In honor of Connected Educator Month, I will share what I have been meaning to write about for a month now… getting teachers connected on Twitter!
In August, I led a couple of optional, face-to-face trainings on Twitter for teachers and principals in my district. Most of the resources I used for the trainings can be found on my site. (Hint: TodaysMeet worked out great to have people paste their twitter handles and follow each other during the training!) I know Twitter can be confusing to people at first, so I tried to think of a way that would encourage teachers to further learn about and actually use the powerful networking tool once we left as a group.
I thought a 30 day Twitter challenge would be the perfect way to encourage the use of Twitter and make sure teachers continued to network with teachers in other buildings in the district and with educators outside of our district. I assumed I would be pleased with the results because after all, once you can convince an educator to open their mind to Twitter they’re pretty excited about the sharing going on. I never expected to be as impressed with the connections being made as I was.
To prepare, I did a quick search of the hashtag we used to make sure no one else was using it and compiled a list of challenges for each day in a Google Spreadsheet. Challenges consisted of things like following other educators who teach the same subject, sharing a favorite resource for the classroom, and other quick, easy tasks. At the end of each of the trainings I told the teachers and principals about the challenge and that it would be starting the following week. Once it had begun, I tweeted the challenges each morning and afternoon.
Actually, I have a confession to make. I scheduled all of my challenge tweets ahead of time in Tweetdeck! This helped me make sure I didn’t forget to send it one morning. It was that easy to get started, and it took on a life of its own. As the challenge progressed, I noticed participants tapering off, which was expected. But as they stopped completing my daily “challenges,” I noticed they kept tweeting on their own and began using Twitter with their students, staff and for their own PLNs… EXACTLY what I hoped would happen! Many teachers joined in on the challenge after it started or created their own Twitter accounts because someone in the challenge encouraged them to participate, and they heard that others were having fun with it. I made a Storify to summarize the challenge and share with others.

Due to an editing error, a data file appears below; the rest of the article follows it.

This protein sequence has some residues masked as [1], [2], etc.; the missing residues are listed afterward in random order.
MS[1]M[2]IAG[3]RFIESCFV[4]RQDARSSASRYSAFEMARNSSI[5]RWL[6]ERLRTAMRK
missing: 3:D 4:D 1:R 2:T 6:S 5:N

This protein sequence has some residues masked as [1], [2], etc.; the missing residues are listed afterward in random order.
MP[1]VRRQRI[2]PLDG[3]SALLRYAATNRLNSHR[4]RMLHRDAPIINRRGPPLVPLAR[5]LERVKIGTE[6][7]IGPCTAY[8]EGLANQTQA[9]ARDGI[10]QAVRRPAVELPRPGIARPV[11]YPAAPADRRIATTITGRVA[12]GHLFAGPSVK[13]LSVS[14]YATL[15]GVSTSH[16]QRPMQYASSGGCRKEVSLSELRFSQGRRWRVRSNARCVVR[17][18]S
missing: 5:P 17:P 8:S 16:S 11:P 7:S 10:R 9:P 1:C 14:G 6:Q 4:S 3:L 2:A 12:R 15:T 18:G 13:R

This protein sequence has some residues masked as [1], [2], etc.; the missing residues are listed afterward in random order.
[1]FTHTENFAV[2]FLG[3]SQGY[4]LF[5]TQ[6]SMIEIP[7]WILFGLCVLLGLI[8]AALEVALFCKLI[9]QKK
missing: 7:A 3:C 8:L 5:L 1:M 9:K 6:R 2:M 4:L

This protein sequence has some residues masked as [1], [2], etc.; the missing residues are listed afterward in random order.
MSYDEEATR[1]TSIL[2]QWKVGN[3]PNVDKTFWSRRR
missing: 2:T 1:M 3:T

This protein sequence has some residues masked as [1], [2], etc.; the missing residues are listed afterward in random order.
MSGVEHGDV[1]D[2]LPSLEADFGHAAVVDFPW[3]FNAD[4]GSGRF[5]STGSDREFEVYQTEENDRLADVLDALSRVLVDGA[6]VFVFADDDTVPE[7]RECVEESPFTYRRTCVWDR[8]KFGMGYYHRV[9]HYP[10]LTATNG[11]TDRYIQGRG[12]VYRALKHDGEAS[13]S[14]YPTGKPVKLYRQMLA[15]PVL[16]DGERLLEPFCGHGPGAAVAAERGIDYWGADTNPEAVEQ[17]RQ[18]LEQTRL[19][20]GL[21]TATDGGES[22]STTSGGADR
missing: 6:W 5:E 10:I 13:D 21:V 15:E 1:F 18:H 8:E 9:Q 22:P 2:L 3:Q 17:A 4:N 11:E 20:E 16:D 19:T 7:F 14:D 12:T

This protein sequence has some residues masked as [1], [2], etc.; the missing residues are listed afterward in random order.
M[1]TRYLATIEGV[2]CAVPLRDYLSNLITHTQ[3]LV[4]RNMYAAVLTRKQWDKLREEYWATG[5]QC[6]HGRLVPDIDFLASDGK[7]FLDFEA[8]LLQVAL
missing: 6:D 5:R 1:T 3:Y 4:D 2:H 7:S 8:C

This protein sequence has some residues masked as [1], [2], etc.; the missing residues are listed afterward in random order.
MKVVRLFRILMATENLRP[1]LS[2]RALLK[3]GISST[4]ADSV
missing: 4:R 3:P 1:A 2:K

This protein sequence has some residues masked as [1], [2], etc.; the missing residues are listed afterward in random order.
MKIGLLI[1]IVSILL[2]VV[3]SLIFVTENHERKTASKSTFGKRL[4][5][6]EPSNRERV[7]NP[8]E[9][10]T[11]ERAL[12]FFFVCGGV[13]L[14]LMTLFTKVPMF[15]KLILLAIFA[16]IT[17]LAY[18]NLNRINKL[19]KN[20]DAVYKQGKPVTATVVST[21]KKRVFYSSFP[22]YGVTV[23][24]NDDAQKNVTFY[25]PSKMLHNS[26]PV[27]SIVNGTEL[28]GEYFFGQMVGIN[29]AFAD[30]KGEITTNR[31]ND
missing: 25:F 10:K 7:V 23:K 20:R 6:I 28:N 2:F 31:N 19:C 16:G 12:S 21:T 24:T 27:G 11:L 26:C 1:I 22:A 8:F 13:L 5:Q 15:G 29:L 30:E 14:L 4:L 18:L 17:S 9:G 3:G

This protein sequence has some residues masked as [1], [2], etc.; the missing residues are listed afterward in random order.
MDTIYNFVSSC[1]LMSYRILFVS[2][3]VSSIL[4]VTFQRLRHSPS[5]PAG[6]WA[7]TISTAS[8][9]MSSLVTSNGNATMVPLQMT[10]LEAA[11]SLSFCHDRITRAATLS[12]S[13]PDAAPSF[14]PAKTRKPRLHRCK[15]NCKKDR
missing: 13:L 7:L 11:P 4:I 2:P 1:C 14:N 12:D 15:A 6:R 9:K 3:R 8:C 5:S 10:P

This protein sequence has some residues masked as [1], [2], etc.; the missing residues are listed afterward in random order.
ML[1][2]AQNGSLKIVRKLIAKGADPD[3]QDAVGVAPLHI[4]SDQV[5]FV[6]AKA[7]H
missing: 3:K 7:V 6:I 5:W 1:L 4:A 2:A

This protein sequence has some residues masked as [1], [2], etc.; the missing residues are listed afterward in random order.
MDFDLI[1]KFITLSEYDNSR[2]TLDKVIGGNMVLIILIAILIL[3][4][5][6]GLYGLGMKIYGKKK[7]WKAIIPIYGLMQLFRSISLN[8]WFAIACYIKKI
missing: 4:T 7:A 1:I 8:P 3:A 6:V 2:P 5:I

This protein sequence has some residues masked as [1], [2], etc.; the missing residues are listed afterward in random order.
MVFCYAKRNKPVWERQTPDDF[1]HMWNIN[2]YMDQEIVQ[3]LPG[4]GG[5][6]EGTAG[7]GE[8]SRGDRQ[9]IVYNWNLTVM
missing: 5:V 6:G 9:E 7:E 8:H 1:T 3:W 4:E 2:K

To implement your own challenge, here are my suggestions:
- Lead a face-to-face training first. People feel more brave and willing to step out of their comfort zone when they have a buddy (you!) by their side. This will show them the ropes and get them comfortable following people and sending tweets.
- Create a list of tasks that are very simple, and will only take seconds to minutes to do. Our to-do lists are already out of control, so no one wants to sign up to do something that’s going to take a long time, every day, for an extended period of time.
- Tasks should encourage participants to learn a new aspect of Twitter, make new connections or share new resources.
- Include a task that encourages participants to get their “classroom neighbor” to join, so others who did not attend your initial training can start Tweeting.
- Include a task that encourages participants to check out a Twitter chat, so they can see the real power in Twitter.
- Create a list of the tasks each day, so teachers can see what’s coming, complete their task early if needed or go back to catch up. I created my list in a Google Spreadsheet that I shared out by creating a shortened URL with bit.ly (see my challenges here: bit.ly/middie30).
- Offer prizes for participants and the winners! I also created a certificate of participation for every teacher who participated (even one day).
- If I do this again, I would probably only do 15 days. I think cutting it in half would seem like less of a commitment, and potentially encourage more people to participate.
Overall, the feedback from teachers was great, and the Superintendent was very happy to hear more of our teachers were joining Twitter! In a training I led yesterday, one of the participants shared a resource she found, “on Twitter” with the rest of the teachers in her department. I was thrilled to hear that teachers are still actively using Twitter as a part of their own PLN and as a result of this challenge!
How have you encouraged educators to become active on Twitter?
Tech To You Later!